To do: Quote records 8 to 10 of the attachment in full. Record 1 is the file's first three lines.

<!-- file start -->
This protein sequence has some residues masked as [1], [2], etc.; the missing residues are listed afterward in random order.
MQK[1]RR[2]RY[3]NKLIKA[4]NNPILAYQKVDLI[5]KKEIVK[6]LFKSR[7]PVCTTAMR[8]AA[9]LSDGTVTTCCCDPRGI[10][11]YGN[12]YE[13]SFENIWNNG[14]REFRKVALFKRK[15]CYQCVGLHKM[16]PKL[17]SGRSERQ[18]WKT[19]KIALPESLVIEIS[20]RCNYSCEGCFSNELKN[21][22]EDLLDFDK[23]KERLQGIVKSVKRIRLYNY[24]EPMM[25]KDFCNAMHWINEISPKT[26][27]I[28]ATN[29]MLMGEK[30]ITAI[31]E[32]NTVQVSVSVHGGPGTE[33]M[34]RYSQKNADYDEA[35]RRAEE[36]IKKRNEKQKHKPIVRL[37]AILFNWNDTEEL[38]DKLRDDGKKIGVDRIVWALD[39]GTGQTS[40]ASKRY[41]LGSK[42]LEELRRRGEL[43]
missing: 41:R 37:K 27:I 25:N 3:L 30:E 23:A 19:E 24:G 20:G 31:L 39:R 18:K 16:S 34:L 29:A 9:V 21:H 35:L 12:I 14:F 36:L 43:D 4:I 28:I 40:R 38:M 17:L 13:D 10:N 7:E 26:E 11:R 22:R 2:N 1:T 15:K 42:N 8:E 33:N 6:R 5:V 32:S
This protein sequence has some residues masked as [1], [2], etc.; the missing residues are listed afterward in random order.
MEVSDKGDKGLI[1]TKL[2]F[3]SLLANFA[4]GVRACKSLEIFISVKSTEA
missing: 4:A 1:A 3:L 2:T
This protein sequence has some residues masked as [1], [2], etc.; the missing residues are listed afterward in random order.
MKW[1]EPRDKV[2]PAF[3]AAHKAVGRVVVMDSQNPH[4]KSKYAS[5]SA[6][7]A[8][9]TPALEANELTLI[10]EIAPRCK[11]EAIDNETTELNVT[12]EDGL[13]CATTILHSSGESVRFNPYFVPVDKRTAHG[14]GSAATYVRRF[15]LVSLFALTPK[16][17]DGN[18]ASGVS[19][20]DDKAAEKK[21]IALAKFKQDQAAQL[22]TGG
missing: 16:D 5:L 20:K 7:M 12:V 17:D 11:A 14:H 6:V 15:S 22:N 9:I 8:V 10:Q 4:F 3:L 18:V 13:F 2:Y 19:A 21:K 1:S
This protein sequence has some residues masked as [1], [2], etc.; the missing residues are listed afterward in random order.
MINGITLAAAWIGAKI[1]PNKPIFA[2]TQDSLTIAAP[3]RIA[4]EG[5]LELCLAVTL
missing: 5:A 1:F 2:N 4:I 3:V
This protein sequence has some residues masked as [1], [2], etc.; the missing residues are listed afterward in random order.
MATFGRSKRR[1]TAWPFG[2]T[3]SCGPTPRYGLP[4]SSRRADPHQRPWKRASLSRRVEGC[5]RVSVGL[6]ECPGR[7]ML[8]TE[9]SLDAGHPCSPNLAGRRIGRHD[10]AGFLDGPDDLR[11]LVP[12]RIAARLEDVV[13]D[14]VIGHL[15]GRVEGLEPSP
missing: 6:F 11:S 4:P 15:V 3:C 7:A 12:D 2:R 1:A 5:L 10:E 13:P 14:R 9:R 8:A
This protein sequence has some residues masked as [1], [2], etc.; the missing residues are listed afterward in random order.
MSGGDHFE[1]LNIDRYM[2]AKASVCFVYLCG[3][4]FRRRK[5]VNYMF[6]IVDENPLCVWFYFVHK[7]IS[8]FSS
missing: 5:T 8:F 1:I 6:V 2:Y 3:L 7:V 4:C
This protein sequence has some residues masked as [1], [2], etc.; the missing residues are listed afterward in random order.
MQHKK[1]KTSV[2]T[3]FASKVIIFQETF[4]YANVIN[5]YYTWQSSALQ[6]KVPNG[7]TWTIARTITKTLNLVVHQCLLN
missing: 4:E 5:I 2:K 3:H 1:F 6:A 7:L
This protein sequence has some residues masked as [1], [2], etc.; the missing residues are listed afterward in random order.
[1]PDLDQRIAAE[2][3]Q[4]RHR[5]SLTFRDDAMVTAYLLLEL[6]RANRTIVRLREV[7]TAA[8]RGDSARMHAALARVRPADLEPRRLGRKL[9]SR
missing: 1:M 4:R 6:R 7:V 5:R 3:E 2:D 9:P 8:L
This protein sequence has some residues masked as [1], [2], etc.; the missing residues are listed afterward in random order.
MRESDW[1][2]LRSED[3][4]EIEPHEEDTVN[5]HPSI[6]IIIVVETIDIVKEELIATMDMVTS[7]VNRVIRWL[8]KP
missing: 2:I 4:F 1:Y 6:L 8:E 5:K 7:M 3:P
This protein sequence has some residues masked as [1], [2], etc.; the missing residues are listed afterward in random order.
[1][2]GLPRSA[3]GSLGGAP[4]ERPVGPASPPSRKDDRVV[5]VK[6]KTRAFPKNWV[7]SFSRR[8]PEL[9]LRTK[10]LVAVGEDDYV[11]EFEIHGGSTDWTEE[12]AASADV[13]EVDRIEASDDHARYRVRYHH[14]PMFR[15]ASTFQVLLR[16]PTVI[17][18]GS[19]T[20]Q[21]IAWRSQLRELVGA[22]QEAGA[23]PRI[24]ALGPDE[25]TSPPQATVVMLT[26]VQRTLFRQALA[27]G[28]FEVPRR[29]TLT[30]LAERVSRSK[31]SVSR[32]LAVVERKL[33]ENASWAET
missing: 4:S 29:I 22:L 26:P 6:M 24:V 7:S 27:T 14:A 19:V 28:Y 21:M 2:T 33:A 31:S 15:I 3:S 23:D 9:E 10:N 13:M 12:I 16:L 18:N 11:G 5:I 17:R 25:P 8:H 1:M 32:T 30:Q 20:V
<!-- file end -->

This protein sequence has some residues masked as [1], [2], etc.; the missing residues are listed afterward in random order.
[1]PDLDQRIAAE[2][3]Q[4]RHR[5]SLTFRDDAMVTAYLLLEL[6]RANRTIVRLREV[7]TAA[8]RGDSARMHAALARVRPADLEPRRLGRKL[9]SR
missing: 1:M 4:R 6:R 7:V 5:R 3:E 2:D 9:P 8:L
This protein sequence has some residues masked as [1], [2], etc.; the missing residues are listed afterward in random order.
MRESDW[1][2]LRSED[3][4]EIEPHEEDTVN[5]HPSI[6]IIIVVETIDIVKEELIATMDMVTS[7]VNRVIRWL[8]KP
missing: 2:I 4:F 1:Y 6:L 8:E 5:K 7:M 3:P
This protein sequence has some residues masked as [1], [2], etc.; the missing residues are listed afterward in random order.
[1][2]GLPRSA[3]GSLGGAP[4]ERPVGPASPPSRKDDRVV[5]VK[6]KTRAFPKNWV[7]SFSRR[8]PEL[9]LRTK[10]LVAVGEDDYV[11]EFEIHGGSTDWTEE[12]AASADV[13]EVDRIEASDDHARYRVRYHH[14]PMFR[15]ASTFQVLLR[16]PTVI[17][18]GS[19]T[20]Q[21]IAWRSQLRELVGA[22]QEAGA[23]PRI[24]ALGPDE[25]TSPPQATVVMLT[26]VQRTLFRQALA[27]G[28]FEVPRR[29]TLT[30]LAERVSRSK[31]SVSR[32]LAVVERKL[33]ENASWAET
missing: 4:S 29:I 22:L 26:P 6:M 24:V 7:S 27:T 14:A 19:V 28:Y 21:M 2:T 33:A 31:S 15:I 3:S 23:D 9:E 10:N 13:M 12:I 16:L 18:N 11:G 5:I 17:R 25:P 8:H 1:M 32:T 30:Q 20:V